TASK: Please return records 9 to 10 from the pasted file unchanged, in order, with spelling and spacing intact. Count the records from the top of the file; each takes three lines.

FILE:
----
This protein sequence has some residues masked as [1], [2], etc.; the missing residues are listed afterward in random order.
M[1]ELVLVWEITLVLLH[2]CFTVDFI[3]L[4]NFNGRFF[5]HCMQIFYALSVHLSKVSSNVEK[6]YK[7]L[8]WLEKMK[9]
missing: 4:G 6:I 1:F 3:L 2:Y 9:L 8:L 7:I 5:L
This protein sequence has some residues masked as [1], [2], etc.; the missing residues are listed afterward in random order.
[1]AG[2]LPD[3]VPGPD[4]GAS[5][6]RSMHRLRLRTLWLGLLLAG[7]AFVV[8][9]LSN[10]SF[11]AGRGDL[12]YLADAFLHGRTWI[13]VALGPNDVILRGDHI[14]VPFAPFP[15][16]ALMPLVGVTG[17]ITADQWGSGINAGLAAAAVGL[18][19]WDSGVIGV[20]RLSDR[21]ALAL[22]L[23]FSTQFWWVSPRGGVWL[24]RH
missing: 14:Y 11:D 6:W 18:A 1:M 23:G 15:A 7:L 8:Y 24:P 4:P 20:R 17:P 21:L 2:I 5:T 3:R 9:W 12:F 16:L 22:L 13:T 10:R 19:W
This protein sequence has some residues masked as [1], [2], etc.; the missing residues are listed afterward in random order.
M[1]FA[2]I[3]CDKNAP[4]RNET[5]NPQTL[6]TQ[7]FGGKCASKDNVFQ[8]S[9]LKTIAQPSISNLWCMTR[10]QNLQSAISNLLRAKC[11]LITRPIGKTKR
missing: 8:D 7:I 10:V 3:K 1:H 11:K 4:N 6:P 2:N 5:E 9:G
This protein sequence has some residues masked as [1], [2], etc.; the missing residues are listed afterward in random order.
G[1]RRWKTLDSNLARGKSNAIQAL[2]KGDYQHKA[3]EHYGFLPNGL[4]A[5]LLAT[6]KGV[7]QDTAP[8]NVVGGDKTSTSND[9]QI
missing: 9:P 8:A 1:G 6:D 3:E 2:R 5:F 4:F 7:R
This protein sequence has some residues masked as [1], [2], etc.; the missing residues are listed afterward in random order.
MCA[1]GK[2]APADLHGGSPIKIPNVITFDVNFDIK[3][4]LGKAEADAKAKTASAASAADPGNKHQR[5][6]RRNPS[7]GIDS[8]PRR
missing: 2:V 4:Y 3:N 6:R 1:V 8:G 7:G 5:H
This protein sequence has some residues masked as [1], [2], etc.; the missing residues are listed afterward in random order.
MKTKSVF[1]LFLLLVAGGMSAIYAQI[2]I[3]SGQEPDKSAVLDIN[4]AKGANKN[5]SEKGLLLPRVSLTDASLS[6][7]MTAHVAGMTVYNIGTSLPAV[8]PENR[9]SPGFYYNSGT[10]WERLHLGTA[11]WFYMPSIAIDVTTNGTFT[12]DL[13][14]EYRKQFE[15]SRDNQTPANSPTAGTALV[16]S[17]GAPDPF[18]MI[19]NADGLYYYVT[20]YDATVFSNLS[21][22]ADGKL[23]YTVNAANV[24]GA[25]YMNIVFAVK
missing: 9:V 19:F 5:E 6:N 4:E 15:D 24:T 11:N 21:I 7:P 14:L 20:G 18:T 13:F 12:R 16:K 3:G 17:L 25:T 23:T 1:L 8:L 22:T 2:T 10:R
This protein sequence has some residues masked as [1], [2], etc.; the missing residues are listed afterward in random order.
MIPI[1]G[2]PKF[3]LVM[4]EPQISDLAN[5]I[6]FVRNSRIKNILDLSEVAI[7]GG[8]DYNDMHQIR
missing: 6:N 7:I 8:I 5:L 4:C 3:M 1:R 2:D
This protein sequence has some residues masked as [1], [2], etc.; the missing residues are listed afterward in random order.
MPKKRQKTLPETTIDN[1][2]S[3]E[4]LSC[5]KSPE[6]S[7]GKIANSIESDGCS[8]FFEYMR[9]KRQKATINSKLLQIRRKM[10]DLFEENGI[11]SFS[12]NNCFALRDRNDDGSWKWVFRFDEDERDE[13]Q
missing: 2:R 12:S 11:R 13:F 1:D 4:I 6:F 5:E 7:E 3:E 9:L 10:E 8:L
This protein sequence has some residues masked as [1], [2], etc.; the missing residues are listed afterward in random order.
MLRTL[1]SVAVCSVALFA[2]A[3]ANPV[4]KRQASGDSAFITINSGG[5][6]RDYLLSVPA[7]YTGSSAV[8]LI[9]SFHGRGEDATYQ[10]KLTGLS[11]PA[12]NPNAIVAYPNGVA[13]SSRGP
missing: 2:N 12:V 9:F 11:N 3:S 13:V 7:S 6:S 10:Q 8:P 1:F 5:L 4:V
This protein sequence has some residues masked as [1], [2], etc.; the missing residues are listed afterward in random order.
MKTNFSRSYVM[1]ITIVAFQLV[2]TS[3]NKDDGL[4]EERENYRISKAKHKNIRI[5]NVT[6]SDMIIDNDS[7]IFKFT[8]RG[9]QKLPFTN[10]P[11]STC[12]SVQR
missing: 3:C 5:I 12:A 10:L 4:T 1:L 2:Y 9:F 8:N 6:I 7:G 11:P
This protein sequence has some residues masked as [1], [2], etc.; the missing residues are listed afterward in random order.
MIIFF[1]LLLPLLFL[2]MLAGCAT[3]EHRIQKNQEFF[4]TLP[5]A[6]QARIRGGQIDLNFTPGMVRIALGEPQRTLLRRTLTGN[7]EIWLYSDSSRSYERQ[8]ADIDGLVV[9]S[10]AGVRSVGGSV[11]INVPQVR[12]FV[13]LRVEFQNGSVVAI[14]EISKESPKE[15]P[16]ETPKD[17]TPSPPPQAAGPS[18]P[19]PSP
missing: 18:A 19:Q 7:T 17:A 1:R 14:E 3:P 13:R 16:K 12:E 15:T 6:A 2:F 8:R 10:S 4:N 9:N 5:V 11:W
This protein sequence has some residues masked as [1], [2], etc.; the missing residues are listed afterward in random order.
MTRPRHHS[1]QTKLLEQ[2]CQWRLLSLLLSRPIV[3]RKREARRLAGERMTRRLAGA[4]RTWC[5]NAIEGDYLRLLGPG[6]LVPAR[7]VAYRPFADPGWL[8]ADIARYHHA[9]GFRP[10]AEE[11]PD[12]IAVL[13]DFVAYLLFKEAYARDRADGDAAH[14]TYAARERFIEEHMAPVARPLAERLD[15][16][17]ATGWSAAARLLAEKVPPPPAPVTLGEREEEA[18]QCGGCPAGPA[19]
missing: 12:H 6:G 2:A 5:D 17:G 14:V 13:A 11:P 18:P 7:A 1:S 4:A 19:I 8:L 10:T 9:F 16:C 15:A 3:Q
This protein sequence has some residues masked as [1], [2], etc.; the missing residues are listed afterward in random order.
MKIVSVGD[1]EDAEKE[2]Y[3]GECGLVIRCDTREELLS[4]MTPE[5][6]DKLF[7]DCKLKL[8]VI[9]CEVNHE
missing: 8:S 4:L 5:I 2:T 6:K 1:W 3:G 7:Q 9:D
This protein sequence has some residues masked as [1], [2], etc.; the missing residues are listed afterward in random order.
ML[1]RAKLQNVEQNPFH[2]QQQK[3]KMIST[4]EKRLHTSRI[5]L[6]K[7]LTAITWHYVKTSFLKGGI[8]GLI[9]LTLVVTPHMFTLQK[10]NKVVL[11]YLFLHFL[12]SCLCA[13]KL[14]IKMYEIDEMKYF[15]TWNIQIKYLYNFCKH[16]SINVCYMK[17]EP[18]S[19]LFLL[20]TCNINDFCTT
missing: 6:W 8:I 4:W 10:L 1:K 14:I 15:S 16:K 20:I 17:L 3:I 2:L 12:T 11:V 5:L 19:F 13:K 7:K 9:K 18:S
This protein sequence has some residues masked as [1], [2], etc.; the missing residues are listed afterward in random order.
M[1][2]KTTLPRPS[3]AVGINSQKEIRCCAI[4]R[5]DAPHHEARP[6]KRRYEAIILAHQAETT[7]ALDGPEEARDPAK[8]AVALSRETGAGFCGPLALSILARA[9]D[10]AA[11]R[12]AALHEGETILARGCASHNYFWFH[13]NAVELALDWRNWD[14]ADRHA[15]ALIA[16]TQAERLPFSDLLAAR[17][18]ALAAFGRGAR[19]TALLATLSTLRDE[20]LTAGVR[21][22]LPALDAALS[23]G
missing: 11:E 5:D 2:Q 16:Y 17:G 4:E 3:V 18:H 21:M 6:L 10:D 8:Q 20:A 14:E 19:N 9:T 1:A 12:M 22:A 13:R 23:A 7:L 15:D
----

This protein sequence has some residues masked as [1], [2], etc.; the missing residues are listed afterward in random order.
MLRTL[1]SVAVCSVALFA[2]A[3]ANPV[4]KRQASGDSAFITINSGG[5][6]RDYLLSVPA[7]YTGSSAV[8]LI[9]SFHGRGEDATYQ[10]KLTGLS[11]PA[12]NPNAIVAYPNGVA[13]SSRGP
missing: 2:N 12:V 9:F 11:N 3:S 13:V 7:S 6:S 10:Q 8:P 1:F 5:L 4:V
This protein sequence has some residues masked as [1], [2], etc.; the missing residues are listed afterward in random order.
MKTNFSRSYVM[1]ITIVAFQLV[2]TS[3]NKDDGL[4]EERENYRISKAKHKNIRI[5]NVT[6]SDMIIDNDS[7]IFKFT[8]RG[9]QKLPFTN[10]P[11]STC[12]SVQR
missing: 3:C 5:I 12:A 10:L 4:T 1:L 2:Y 9:F 8:N 6:I 7:G 11:P